# Date 1594116820 -7200
#      Tue Jul 07 12:13:40 2020 +0200
# Node ID 034feda7f6afcb0ae973569207a8268487793962
# Parent  8d2f25abde563d51bfc6296ba4136b9e7a86ecd8
# EXP-Topic stdio
tests: make subprocess handling reusable for different tests in test-stdio.py

diff --git a/tests/test-stdio.py b/tests/test-stdio.py
--- a/tests/test-stdio.py
+++ b/tests/test-stdio.py
@@ -14,7 +14,7 @@
 from mercurial import pycompat
 
 
-BUFFERING_CHILD_SCRIPT = r'''
+TEST_BUFFERING_CHILD_SCRIPT = r'''
 import os
 
 from mercurial import dispatch
@@ -81,24 +81,27 @@
 
 
 class TestStdio(unittest.TestCase):
-    def _test(self, stream, rwpair_generator, expected_output, python_args=[]):
+    def _test(
+        self,
+        child_script,
+        stream,
+        rwpair_generator,
+        check_output,
+        python_args=[],
+    ):
         assert stream in ('stdout', 'stderr')
         with rwpair_generator() as (stream_receiver, child_stream), open(
             os.devnull, 'rb'
         ) as child_stdin:
             proc = subprocess.Popen(
-                [sys.executable]
-                + python_args
-                + ['-c', BUFFERING_CHILD_SCRIPT.format(stream=stream)],
+                [sys.executable] + python_args + ['-c', child_script],
                 stdin=child_stdin,
                 stdout=child_stream if stream == 'stdout' else None,
                 stderr=child_stream if stream == 'stderr' else None,
             )
             try:
                 os.close(child_stream)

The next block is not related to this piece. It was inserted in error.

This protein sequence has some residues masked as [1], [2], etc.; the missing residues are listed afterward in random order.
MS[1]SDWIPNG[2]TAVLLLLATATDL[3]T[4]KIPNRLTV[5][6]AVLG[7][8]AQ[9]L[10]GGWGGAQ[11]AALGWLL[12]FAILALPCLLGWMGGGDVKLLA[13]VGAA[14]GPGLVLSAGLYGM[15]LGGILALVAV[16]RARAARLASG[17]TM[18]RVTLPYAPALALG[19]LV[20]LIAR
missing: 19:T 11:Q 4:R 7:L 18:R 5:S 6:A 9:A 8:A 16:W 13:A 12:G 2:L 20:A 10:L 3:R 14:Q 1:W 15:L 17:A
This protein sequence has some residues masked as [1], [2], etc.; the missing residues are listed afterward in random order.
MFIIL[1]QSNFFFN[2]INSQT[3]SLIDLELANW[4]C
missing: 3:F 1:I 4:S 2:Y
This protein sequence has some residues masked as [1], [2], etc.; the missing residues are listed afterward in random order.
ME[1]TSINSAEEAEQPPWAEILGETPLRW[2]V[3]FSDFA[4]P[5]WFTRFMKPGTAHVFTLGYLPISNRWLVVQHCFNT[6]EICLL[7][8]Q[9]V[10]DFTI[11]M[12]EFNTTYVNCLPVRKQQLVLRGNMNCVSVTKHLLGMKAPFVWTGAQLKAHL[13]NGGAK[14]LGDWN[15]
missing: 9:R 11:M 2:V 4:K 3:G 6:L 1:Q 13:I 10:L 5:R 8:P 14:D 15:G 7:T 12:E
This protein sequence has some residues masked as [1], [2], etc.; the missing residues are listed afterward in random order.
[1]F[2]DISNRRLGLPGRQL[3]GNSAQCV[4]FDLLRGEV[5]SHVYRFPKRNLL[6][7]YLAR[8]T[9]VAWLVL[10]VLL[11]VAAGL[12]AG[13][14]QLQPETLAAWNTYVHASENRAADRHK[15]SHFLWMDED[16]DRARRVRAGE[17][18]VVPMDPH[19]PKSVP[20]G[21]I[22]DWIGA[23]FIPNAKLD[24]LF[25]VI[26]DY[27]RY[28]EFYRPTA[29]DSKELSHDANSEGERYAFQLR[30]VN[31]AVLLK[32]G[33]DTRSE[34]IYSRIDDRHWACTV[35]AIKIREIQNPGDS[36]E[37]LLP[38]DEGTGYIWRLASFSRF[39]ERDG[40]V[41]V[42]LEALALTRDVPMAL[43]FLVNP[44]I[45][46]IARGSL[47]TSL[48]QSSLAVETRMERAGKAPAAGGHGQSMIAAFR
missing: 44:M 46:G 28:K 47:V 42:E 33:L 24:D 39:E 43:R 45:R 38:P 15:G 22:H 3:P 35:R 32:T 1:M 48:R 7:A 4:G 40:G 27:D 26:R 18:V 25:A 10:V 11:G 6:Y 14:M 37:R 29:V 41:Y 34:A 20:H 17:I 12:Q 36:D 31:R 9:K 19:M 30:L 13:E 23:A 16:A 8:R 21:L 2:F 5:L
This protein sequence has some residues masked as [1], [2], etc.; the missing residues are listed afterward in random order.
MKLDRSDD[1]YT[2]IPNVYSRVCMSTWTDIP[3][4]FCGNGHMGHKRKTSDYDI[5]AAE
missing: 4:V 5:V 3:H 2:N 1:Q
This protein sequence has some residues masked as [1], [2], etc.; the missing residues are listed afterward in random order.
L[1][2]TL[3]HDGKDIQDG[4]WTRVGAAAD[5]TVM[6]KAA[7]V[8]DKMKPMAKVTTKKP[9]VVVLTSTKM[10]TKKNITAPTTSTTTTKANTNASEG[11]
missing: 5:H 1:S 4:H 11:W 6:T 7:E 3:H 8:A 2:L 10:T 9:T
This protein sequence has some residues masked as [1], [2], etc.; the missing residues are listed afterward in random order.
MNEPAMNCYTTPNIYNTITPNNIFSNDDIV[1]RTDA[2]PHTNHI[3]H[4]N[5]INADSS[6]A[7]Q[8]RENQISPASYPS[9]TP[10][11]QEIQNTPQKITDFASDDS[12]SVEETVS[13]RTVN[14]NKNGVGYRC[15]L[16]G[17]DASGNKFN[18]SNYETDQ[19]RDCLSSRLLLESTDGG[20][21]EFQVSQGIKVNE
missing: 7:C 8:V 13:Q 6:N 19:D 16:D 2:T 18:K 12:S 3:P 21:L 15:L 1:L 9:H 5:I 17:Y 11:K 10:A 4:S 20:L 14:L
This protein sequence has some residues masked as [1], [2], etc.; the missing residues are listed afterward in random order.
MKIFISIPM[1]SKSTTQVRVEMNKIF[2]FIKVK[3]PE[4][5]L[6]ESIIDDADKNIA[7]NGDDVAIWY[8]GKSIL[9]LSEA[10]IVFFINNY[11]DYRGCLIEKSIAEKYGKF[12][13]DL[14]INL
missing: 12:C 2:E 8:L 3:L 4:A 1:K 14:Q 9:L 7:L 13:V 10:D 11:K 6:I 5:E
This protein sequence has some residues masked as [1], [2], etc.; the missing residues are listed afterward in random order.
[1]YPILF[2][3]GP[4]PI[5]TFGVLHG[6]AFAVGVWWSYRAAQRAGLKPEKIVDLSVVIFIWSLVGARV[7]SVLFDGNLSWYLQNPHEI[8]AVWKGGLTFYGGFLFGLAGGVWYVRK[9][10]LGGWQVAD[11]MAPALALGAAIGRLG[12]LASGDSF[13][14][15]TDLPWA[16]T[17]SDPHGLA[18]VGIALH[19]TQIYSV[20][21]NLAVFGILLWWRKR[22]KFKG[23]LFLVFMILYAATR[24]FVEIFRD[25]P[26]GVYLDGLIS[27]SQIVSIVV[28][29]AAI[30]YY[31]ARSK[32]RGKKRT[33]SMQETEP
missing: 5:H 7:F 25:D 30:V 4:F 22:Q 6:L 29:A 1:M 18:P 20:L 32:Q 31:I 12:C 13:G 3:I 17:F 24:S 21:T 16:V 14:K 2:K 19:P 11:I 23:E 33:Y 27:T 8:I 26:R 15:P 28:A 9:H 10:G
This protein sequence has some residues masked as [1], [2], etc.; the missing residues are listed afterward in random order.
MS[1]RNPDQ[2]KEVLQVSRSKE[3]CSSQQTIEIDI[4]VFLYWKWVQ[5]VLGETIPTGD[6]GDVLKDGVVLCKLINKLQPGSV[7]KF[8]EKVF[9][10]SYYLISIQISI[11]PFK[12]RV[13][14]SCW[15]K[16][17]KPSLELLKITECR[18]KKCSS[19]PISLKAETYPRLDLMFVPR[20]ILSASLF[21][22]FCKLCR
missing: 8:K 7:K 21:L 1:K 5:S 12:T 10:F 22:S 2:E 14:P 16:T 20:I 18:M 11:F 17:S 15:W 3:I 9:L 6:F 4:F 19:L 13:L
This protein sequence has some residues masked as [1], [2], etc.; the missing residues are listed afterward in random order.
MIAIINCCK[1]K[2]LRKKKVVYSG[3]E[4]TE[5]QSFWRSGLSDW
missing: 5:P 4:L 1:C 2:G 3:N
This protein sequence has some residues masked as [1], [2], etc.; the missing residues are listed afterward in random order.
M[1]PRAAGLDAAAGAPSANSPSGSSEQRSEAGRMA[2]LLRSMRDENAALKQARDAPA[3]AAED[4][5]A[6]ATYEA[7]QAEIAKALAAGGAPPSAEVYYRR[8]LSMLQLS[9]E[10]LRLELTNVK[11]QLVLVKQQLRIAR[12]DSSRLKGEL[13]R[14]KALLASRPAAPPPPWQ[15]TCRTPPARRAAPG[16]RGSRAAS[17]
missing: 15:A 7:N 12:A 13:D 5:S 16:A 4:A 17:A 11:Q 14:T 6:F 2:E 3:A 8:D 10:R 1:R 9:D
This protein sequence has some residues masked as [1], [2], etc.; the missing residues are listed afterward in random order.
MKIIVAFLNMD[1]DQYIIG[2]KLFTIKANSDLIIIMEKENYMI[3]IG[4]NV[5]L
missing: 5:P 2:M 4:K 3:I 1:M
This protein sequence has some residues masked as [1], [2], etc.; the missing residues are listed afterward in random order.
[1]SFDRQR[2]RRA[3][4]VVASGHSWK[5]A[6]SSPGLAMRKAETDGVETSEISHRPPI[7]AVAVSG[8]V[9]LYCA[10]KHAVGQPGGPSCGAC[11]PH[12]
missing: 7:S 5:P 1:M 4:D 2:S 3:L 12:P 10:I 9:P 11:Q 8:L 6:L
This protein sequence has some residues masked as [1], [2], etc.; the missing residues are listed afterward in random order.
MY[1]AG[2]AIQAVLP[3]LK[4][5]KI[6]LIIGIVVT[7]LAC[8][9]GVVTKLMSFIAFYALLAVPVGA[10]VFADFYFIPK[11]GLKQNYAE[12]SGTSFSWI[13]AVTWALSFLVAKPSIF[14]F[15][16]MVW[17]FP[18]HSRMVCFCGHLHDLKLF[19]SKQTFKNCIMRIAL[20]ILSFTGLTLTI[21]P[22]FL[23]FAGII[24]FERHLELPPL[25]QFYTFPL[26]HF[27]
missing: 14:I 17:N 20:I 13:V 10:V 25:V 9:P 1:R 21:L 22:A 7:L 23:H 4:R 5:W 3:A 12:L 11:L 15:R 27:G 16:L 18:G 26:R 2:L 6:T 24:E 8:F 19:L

-                self.assertEqual(
-                    _readall(stream_receiver, 1024), expected_output
-                )
+                check_output(stream_receiver)
             except:  # re-raises
                 proc.terminate()
                 raise
@@ -106,17 +109,31 @@
                 retcode = proc.wait()
             self.assertEqual(retcode, 0)
 
+    def _test_buffering(
+        self, stream, rwpair_generator, expected_output, python_args=[]
+    ):
+        def check_output(stream_receiver):
+            self.assertEqual(_readall(stream_receiver, 1024), expected_output)
+
+        self._test(
+            TEST_BUFFERING_CHILD_SCRIPT.format(stream=stream),
+            stream,
+            rwpair_generator,
+            check_output,
+            python_args,
+        )
+
     def test_buffering_stdout_pipes(self):
-        self._test('stdout', _pipes, FULLY_BUFFERED)
+        self._test_buffering('stdout', _pipes, FULLY_BUFFERED)
 
     def test_buffering_stdout_ptys(self):
-        self._test('stdout', _ptys, LINE_BUFFERED)
+        self._test_buffering('stdout', _ptys, LINE_BUFFERED)
 
     def test_buffering_stdout_pipes_unbuffered(self):
-        self._test('stdout', _pipes, UNBUFFERED, python_args=['-u'])
+        self._test_buffering('stdout', _pipes, UNBUFFERED, python_args=['-u'])
 
     def test_buffering_stdout_ptys_unbuffered(self):
-        self._test('stdout', _ptys, UNBUFFERED, python_args=['-u'])
+        self._test_buffering('stdout', _ptys, UNBUFFERED, python_args=['-u'])
 
     if not pycompat.ispy3 and not pycompat.iswindows:
         # On Python 2 on non-Windows, we manually open stdout in line-buffered
@@ -127,16 +144,16 @@
         )
 
     def test_buffering_stderr_pipes(self):
-        self._test('stderr', _pipes, UNBUFFERED)
+        self._test_buffering('stderr', _pipes, UNBUFFERED)
 
     def test_buffering_stderr_ptys(self):